The Great Escape is on for Fulham as Ademola Lookman’s goal finally broke down a stubborn Sheffield United who had been sublime in defence for an hour but, as has been so often the case this season, failed to fashion a comeback.
Both teams have long past the point where draws with those around them are good enough. Monday’s feeble defeat at West Ham might have been the moment all hope was lost for Sheffield United, but a win last night would have taken them off the bottom of the Premier League. Without an away clean sheet all season, manager Chris Wilder made five changes and just as tellingly, changed to a back five in order to combat Fulham’s width on both flanks.
A Fulham win would have taken them to three points off fourth bottom Newcastle United. Buoyed by being unbeaten on their travels since the first week in December, an upturn at Craven Cottege, where they had scored just once in seven games, would have brought flesh to head coach Scott Parker’s Micawber-esque protestations that good times can be around the corner. If the corner can be turned.
Fulham looked as if they meant to resolve things sooner rather than later. Ademola Lookman’s early corner caused Aaron Ramsdale all sorts of commotion and the winger’s combination with Antonee Robinson initially promised to be Fulham’s major source of joy, although Enda Stevens had the measure of Ruben Loftus-Cheek on United’s left. The visitors found themselves pinned back, albeit without surrendering their defensive composure.
Having secured no reward beyond domination from Plan A, Fulham evolved. Harrison Reed took control of midfield. He began to funnel play towards Ivan Cavaleiro, who laboured – although a dizzying run ended with him firing just over goal in what was probably the first period’s best opportunity – and the less predictable Josh Maja who, though still raw, may yet offer belated compensation for coronavirus victim Aleksandar Mitrovic’s plummet in form and goals.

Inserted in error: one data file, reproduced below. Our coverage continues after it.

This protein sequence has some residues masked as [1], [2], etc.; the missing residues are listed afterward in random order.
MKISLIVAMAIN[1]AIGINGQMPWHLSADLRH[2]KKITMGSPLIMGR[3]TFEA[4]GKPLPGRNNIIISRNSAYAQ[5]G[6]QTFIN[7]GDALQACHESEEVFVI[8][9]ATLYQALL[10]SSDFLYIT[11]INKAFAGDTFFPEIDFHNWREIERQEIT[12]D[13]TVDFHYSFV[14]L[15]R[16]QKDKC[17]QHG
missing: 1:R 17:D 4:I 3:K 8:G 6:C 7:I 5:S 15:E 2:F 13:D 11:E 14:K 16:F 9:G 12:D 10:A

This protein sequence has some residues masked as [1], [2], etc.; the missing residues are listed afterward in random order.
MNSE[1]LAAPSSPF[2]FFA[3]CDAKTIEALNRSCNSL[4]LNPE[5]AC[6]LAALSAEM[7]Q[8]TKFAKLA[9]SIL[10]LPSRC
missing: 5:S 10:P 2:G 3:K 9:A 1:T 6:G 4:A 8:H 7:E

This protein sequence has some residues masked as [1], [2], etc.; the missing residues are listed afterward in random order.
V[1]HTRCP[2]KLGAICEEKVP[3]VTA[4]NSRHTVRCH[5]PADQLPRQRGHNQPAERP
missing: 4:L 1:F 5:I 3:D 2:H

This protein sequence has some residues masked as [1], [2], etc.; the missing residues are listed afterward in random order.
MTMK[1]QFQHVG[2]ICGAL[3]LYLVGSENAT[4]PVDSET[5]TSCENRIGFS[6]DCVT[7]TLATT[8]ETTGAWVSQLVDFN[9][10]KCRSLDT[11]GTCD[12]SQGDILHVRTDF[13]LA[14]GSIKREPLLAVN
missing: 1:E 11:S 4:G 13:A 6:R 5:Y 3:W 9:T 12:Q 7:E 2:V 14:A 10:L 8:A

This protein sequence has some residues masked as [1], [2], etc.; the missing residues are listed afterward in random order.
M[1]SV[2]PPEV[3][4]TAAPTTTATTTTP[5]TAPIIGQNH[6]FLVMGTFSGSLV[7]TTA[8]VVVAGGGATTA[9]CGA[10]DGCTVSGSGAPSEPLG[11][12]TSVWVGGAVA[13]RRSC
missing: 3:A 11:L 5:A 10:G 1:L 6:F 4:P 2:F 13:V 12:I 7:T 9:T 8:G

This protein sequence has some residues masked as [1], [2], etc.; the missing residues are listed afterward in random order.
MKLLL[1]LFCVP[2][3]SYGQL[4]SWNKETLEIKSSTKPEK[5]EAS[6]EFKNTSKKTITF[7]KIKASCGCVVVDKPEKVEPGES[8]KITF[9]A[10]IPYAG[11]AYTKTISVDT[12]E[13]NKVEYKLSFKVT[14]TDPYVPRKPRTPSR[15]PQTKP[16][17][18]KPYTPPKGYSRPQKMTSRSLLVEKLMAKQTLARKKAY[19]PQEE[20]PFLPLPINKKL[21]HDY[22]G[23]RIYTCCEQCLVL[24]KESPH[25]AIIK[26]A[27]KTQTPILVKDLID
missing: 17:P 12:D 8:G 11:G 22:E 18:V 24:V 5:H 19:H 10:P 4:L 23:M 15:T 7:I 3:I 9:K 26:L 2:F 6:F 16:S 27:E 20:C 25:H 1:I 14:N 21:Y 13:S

What, though, of United? What indeed. They defended well enough, especially after Chris Basham and Ethan Ampadu swapped positions into their more accustomed roles as defender and holding midfielder, and their commitment was beyond reproach. Yet without creativity in midfield and punch in attack, they offered little beyond hope: the hope that the Fulham storm would abate at one end and the accompanying hope that something would drop for them at the other. They survived the first period, though, and they survived it without a period of sustained peril.
Still level, still maintaining a rigid back five, United were no more inclined to tempt fate in the second period and when Basham hobbled off in the 51st minute, Ampadu returned to where he had began the game.
Without the steady Basham United looked less secure and Fulham began to smell blood. When Loftus-Cheek linked neatly with Maja and finally got the better of Stevens a minute later, he beat Ramsdale, only for George Baldock to hack off the line.
In Lookman, though, Fulham had perhaps the only man on the field capable of transforming the quotidian into the sublime and just after the hour, he provided the breakthrough. Joachim Andersen launched a superb crossfield ball from defence, Lookman collected on the wing, charged past Ampadu’s lily-livered challenge, cut in and fired his fourth goal of the season under Ramsdale.
Now United shed their shell and they might have even equalised moments later when Billy Sharp found Stevens who ran through only to shoot like the full-back he is, at Alphonse Areola’s legs.
Ola Aina’s long-ranger effort brought a flying save from Ramsdale, but United introduced strikers David McGoldrick and Jayden Bogle and oozed a hitherto lacking desperation to score. They appealed long and loud for a penalty after Areola got the ball before clattering into Bogle, but by then, though, it was too late. Just as it surely it is for Sheffield United and the Premier League.